Farmers and ranchers are at higher risk of requiring amputation than workers in other industries, yet a new study from the Northwestern University Feinberg School of Medicine found that current prostheses are not necessarily suitable for farm work.

When compared with other industries, farmers and ranchers are 2.5 times more likely to need amputation as a result of being hurt on the job. Most of these amputations involve fingers and toes, but there are still plenty of farmers who lose larger body parts and have to manage with insufficient prostheses.

“There are lot of issues and challenges to farming with a prosthesis,” said Stefania Fatone, research associate professor in physical medicine and rehabilitation at Northwestern and corresponding author of the study. “They often need to climb ladders and silos, lift bags of feed and seed, and walk on uneven terrain, in all kinds of weather conditions. Also, a dairy farmer may have very different needs than a corn farmer or cattle rancher.”

The major issue reported by interviewed farmers and prosthetists was durability. Farmers reported breaking bolts when lifting and jumping, as well as other farm tasks. Heavy lifting, rough terrain and aspects of farmers’ lifestyles also cause prostheses to deteriorate faster and fail more frequently than those belonging to individuals in other occupations. And, to make matters worse, prosthesis failure and durability issues often lead to secondary injuries.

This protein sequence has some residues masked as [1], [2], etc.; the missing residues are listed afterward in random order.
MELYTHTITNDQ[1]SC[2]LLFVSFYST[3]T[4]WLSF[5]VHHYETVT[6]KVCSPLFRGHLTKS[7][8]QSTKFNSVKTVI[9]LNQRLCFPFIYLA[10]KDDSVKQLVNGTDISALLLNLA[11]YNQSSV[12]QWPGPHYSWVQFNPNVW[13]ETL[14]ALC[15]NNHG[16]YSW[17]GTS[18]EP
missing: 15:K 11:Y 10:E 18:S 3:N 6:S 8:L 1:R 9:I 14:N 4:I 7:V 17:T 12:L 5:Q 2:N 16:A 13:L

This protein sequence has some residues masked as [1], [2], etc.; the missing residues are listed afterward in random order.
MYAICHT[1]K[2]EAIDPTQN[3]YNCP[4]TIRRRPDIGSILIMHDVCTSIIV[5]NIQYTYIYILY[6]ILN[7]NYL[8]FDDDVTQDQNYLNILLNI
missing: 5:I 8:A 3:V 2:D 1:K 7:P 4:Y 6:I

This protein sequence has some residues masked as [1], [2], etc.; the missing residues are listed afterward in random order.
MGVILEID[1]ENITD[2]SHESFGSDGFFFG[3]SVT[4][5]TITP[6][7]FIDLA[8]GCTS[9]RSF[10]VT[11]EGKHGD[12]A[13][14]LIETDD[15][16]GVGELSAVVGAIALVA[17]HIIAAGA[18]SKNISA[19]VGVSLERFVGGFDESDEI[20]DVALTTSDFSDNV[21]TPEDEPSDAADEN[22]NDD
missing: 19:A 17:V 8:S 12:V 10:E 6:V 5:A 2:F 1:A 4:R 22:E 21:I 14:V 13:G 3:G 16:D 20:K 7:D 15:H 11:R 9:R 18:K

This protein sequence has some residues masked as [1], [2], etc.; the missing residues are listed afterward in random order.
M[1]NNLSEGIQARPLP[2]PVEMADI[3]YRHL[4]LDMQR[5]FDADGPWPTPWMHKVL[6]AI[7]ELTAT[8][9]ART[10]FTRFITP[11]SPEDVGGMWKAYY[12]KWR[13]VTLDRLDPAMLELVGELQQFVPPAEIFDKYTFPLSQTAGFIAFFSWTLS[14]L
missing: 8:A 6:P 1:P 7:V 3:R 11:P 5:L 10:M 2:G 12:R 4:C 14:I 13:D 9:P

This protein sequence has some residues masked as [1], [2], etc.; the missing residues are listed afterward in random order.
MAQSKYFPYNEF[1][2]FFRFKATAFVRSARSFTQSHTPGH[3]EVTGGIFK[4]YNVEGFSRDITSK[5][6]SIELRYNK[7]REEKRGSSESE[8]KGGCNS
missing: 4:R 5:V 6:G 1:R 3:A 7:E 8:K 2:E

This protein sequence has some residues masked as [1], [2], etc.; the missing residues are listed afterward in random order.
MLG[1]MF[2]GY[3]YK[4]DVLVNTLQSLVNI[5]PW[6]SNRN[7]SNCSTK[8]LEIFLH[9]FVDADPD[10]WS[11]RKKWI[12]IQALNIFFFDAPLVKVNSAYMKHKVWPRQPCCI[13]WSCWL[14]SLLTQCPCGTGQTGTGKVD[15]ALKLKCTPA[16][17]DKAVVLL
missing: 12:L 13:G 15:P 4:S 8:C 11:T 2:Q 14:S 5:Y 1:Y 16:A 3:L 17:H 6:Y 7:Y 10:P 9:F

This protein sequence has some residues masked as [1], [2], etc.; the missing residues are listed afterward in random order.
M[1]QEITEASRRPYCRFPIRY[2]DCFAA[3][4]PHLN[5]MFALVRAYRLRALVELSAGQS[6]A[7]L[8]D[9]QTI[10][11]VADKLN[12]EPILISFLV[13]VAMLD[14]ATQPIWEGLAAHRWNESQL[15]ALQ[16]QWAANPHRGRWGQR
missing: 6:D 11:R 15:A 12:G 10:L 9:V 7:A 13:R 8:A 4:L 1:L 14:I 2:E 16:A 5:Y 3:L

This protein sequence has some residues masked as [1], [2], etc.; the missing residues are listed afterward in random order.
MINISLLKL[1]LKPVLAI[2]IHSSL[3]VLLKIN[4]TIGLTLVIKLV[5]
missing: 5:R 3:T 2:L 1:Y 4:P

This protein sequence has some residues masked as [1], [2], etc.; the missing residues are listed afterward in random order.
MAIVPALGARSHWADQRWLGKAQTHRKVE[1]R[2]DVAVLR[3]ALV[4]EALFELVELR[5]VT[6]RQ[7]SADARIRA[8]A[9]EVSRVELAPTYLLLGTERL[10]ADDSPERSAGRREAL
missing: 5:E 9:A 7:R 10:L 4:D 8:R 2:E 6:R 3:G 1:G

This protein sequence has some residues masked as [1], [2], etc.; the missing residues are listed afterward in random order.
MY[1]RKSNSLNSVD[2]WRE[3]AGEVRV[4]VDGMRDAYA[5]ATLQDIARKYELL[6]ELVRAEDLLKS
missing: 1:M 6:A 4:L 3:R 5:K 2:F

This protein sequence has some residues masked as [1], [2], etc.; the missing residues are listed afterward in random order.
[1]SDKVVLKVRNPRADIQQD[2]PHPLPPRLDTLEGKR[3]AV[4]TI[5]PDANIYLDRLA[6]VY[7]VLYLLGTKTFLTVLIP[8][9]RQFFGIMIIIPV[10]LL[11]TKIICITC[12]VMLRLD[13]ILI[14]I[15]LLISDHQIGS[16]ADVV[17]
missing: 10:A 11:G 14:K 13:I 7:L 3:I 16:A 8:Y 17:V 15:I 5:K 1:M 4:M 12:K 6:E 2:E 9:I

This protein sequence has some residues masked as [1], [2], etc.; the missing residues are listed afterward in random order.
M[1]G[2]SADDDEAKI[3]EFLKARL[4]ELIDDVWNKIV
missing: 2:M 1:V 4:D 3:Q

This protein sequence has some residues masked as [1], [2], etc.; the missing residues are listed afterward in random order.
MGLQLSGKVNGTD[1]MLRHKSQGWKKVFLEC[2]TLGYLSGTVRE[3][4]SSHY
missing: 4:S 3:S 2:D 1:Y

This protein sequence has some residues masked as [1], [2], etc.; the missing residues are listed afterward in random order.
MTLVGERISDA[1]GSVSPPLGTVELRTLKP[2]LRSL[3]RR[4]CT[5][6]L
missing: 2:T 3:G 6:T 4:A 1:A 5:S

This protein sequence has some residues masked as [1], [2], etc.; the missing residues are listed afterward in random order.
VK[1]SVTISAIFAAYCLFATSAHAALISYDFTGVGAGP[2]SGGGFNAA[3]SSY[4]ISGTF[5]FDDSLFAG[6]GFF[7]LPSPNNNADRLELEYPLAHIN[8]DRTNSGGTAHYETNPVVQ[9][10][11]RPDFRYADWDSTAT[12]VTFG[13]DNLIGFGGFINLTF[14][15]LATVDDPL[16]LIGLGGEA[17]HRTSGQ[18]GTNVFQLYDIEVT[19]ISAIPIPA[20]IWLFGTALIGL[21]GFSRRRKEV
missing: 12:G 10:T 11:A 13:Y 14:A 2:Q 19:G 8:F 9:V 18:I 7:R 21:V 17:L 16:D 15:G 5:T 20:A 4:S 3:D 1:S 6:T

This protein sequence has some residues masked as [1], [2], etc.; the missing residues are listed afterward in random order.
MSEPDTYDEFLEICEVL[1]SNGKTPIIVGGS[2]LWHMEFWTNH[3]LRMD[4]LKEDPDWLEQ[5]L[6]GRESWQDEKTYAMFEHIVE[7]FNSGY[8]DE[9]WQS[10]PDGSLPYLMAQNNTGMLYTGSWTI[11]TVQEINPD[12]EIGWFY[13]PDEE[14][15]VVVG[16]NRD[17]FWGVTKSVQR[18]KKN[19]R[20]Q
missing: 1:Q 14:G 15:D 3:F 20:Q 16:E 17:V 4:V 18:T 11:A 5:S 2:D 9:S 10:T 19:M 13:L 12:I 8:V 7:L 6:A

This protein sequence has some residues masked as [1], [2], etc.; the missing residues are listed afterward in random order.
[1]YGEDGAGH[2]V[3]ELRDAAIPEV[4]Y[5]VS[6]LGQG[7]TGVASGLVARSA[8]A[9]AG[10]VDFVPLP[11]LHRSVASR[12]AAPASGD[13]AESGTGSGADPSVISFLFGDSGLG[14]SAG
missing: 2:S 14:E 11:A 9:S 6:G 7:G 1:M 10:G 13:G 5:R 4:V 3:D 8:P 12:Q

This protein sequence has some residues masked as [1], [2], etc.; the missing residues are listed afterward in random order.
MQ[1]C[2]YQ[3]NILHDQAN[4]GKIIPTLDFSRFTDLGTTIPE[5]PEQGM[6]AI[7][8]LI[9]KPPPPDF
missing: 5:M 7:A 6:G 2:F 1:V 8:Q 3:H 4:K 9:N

Prostheses are also quite expensive, and farmers in rural areas may have to travel great distances to a prosthetist’s clinic, adding to the cost. In addition, farmers’ medical insurance is often inadequate in covering the devices, so many farmers attempt to repair their own prosthesis — which can be a major safety concern — while others simply go without replacements.

Part of the problem here is that prosthetic devices are not made for day-to-day farm life, instead being best suited for someone with an office job or other not-physically demanding position. Another issue is that prosthetists are not typically trained about specific needs of farmers and ranchers, and thus sometimes prescribe inappropriate options or do not inform farmer patients about proper care and maintenance. The Northwestern study is part of a larger project that aims to tackle both of these issues. The project will design educational materials outlining farmers’ prosthesis needs, as well as work with prosthesis manufacturers to develop more robust devices.

Researchers are now recruiting farmers with prostheses from across the United States to take part in a larger study.

Main photo credit: Paul Bettner/Flickr